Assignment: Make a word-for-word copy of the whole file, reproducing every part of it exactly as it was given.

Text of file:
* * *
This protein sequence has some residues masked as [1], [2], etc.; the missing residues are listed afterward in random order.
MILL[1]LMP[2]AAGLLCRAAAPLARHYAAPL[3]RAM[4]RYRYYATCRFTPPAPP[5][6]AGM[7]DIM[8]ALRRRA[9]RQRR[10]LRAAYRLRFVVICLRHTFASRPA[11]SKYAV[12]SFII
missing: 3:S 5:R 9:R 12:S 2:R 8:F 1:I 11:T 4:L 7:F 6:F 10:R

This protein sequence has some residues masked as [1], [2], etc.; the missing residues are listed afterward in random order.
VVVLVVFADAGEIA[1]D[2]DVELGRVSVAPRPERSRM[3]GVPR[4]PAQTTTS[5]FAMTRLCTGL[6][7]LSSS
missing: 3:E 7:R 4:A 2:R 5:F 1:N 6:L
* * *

This protein sequence has some residues masked as [1], [2], etc.; the missing residues are listed afterward in random order.
MILL[1]LMP[2]AAGLLCRAAAPLARHYAAPL[3]RAM[4]RYRYYATCRFTPPAPP[5][6]AGM[7]DIM[8]ALRRRA[9]RQRR[10]LRAAYRLRFVVICLRHTFASRPA[11]SKYAV[12]SFII
missing: 3:S 5:R 9:R 12:S 2:R 8:F 1:I 11:T 4:L 7:F 6:F 10:R

This protein sequence has some residues masked as [1], [2], etc.; the missing residues are listed afterward in random order.
VVVLVVFADAGEIA[1]D[2]DVELGRVSVAPRPERSRM[3]GVPR[4]PAQTTTS[5]FAMTRLCTGL[6][7]LSSS
missing: 3:E 7:R 4:A 2:R 5:F 1:N 6:L